The combat potential of Sukhoi fighters will get a boost with the addition of new Russian precision-guided munitions (PGMs) such as the Region company’s LGB-250 (250-kg caliber lightweight guided bomb) and UPAB-1500 (1,500-kg caliber guided glide aviation bomb) and the Kh-59MK from the Tactical Missile Corp. (TMC).
First mentioned two years ago, the LGB-250 was displayed for the first time at the Akhtubinsk air force base at an open-house event on September 21. This lightest of all known Russian guided bombs features classic laser-ray guidance, which makes it easy to integrate the bomb in both in-service and new aircraft. Designers built the weapon specifically for light combat aircraft or armed trainers with limited payload capability, such as the Yakovlev Yak-130 and Aero Vodochody L-39 series.
Meanwhile, the Russians have yet to formally acknowledge or display the UPAB-1500, although they have experimented with glide weapons for several years. Until recently, the Russian defense ministry did not formulate a specific requirement for glide PGMs, having been happy with laser- and TV-guided missiles from the Kh-25/29/59 series and corrected-guided bombs from the KAB-500/1500 series. However, during hostilities in the mountains of Chechnya, the Russian air force pilots found it difficult to hit bridges with those weapons. The environment, terrain and hostile air defenses did not allow the dedicated strike aircraft like the Su-24 Fencer to deliver precision strikes. The weakness apparently drove Russian strategists to look for a heavyweight, 3,307-pound glide bomb.
The UPAB-1500’s large unfolding wing provides range extension, multiple-mile standoff for both down-range and cross-range operations, and sufficient impact energy to penetrate concrete. The bomb has yet to pass state acceptance trials and export clearance. The Su-34 will likely become the first platform to carry the new bomb, followed by upgraded Su-24 variants.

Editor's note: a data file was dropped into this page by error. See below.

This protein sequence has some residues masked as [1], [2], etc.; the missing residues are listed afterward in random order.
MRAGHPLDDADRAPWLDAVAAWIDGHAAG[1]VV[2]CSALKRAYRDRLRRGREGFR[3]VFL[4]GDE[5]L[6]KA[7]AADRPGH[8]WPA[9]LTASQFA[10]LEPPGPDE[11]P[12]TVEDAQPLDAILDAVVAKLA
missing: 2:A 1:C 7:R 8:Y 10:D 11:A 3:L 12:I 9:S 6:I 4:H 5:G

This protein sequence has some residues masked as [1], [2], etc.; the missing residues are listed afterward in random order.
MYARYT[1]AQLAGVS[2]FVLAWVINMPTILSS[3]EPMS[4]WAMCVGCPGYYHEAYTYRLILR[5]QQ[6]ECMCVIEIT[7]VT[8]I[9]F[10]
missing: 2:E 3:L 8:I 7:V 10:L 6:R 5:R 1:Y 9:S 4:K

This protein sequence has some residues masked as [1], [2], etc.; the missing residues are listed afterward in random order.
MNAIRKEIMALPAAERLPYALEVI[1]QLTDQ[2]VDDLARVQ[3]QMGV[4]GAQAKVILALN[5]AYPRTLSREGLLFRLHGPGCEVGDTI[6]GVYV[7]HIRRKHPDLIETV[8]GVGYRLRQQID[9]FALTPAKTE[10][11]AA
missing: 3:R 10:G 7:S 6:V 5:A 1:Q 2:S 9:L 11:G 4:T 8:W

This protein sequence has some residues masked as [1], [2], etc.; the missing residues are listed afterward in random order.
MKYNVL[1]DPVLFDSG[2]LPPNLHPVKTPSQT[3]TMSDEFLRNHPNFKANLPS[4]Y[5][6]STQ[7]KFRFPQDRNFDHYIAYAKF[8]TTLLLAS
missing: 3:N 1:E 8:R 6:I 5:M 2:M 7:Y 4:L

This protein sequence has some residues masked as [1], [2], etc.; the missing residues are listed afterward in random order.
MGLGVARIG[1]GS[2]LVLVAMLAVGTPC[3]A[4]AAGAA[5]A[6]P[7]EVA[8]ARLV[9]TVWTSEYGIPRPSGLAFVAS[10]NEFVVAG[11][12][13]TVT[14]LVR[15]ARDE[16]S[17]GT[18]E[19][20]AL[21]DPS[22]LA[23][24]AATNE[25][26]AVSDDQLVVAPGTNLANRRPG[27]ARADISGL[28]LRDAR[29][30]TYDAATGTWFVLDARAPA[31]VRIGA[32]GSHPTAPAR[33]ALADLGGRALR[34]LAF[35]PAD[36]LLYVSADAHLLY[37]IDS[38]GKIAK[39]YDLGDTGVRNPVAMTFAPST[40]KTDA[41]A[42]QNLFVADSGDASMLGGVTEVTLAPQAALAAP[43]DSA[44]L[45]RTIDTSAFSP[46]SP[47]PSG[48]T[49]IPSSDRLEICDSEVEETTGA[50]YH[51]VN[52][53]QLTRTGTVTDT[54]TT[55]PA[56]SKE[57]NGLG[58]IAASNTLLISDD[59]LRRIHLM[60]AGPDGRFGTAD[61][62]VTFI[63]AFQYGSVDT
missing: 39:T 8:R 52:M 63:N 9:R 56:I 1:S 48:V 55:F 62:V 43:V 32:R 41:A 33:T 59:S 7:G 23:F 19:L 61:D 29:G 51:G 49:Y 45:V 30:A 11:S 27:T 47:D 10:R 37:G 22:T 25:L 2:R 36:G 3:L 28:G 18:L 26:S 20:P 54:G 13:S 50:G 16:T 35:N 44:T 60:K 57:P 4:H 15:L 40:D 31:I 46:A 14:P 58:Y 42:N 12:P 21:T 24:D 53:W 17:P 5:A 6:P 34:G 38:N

The upgraded Su-24M2 will also carry the Kh-59MK missile—the third member in the “59” series developed by Raduga design house. It differs from the initial Kh-59 (NATO codename: AS-13 Kingbolt) and later Kh-59M (NATO: AS-18) in its active radar head (rather than TV-command guidance). While the previous Kh-59 versions were meant primarily for ground targets, the “MK” is a dedicated antiship weapon (although other variants, differing in guidance systems, are possible) with an active radar head.
The recently introduced Kh-59MK, distinguished by rectangular stabilizers in place of variable-geometry canards, does not have a solid-fuel booster, but rather additional fuel tanks for the turbojet sustainer. A more powerful and fuel efficient NPO Saturn 36MT motor superseded the AMNTK Soyuz R-95TM-300. Although it is a bit longer, the Kh-95MK keeps the standard 2,050-pound weight. It claims a 154 -nmi firing range.
Chinese navy air arm Su-30MK2 twin-seat multirole fighters are believed to be the first aircraft to employ the exported Kh-59MKs. The weapon is being tested on the Su-24M2. Other Su-24 operators such as Algeria, Libya and Iran all stand as prospective export customers for the weapon.